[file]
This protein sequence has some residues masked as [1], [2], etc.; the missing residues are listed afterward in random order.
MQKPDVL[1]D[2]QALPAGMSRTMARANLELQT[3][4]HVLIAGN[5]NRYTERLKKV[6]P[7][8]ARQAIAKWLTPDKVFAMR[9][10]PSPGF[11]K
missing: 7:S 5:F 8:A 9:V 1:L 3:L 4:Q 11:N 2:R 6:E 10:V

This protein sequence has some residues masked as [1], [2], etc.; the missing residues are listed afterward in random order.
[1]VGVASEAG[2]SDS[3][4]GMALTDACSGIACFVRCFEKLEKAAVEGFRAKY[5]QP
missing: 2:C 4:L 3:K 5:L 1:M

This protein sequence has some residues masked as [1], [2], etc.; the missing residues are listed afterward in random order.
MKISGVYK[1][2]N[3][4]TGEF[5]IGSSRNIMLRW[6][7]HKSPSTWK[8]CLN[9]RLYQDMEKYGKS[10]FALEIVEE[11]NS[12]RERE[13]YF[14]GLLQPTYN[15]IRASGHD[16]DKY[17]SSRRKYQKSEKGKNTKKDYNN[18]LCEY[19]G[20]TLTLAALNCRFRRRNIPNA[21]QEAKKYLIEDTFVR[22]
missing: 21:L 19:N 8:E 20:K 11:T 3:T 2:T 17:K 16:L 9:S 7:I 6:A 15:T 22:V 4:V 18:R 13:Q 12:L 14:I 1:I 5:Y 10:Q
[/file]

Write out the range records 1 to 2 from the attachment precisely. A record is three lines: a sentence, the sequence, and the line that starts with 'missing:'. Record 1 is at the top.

This protein sequence has some residues masked as [1], [2], etc.; the missing residues are listed afterward in random order.
MQKPDVL[1]D[2]QALPAGMSRTMARANLELQT[3][4]HVLIAGN[5]NRYTERLKKV[6]P[7][8]ARQAIAKWLTPDKVFAMR[9][10]PSPGF[11]K
missing: 7:S 5:F 8:A 9:V 1:L 3:L 4:Q 11:N 2:R 6:E 10:V

This protein sequence has some residues masked as [1], [2], etc.; the missing residues are listed afterward in random order.
[1]VGVASEAG[2]SDS[3][4]GMALTDACSGIACFVRCFEKLEKAAVEGFRAKY[5]QP
missing: 2:C 4:L 3:K 5:L 1:M